Today, Wednesday, saw the Occupy camp at St Andrew’s Square in Edinburgh, which I have reported on before, here closed.
After 100 days, and under threat of forceful eviction, the organisers decided to take the dignified route out, assembling at Edinburgh Sheriff Court in Chambers Street this morning to say that rather than put the taxpayer to the expense of an eviction they would accept the ruling with due pomp and then to march over The Mound and down into the New Town, where they would strike the camp with much ceremony and speeches.
The rather small group above had gathered at the gates of the Sheriff Court, their numbers overwhelmed by Police and mainstream media. It was rather low key, several of the Police had seemingly given up and wandered off in the direction of the take out coffee shops on George IV Bridge.
The organisers rather lost focus and were unable to maintain the initial enthusiasm and allowed discipline at the camp to deteriorate. Reports started to emerge that the camp became the haven for homeless street drinkers. “Jaikies”, as the Edinburgh dialect so delicately calls them, were said to have offended the sensibilities of nice people by peeing on trees. A small fire was put out with much palaver and self conscious publicity on the part of the authorities and letters to the press ensued. Accusations were made of anti-Semitism after a temporary sculpture was damaged. It was never established that such damage was the fault of the campers or any supporter, and it was strenuously denied by the organisers. But the political damage was done.
Support, too, had somewhat fallen off and the camp, latterly after Christmas had a forlorn air.
Despite the gloriously daft Christmas Eve stunt of running up the Jolly Roger on the flagpole on the roof of the Royal Bank of Scotland, the efforts of the camp had become dissipated into a more general complaining of the usual raft of pinko-lefty bête noirs piggy-backing on the bandwagon. So the Palestinians, the never ending demands for Independence, general Anarchism and any colour of Green whale you might imagine, all found a home here, diluting the message and alienating some of their support among the local unco guid. Their protest began, as my learned friends might say, to lack specificity.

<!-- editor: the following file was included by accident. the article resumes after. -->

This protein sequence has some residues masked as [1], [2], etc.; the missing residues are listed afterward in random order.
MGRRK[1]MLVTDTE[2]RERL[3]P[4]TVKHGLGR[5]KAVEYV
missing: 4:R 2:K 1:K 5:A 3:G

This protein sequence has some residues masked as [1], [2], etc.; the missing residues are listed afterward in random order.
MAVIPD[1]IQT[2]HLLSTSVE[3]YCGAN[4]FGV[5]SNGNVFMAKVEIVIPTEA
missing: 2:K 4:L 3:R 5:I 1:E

And so all that hope and passion ended today in a raggle taggle march of the usual suspects plodding away in a thin drizzle? A damp squib, another glorious failure?
Yes, and then again no. At its height, the Occupy site hit a nerve with a wide slice of the people of the city receiving much support in the face of the usual campaign against radical leftism that characterises the city. But unlike their grandparents’ generation during the sixties, the political objectives were allowed to become rather vague and fuzzy.
The central points of inequality, corporate malfeasance and technical incompetence at both corporate and political level, as well as the sin of corporate money distorting the political system as much here as in America, were indeed brought forward to become mainstream. It was just that Occupy failed to hold the focus and this let the guilty slither away from continuing scrutiny.
So what has been learned? It clearly politicised a generation previously accused of not showing interest. The political game itself is now being played to new rules. Social media allows contacts across the globe, a movement becomes global overnight. Ideas, graphics and tactics can be shared in a second. New contacts are now established. Even the age old business of the demo has been given a spring clean. Gone are the duffle coats, Bob Dylan chants and sensible shoes. The rise of the “citizen director” armed with mobile phone video streaming broadcast quality footage in real time is ubiquitous. They even have their own occucopter drones to give aerial coverage. The Police have found that their use of force simply earns them dreadful publicity and unwanted press attention. At this moment the demo is a level playing field.
So what’s next? Well I think Global Swarm on May 12th looks interesting.
Copyright David Macadam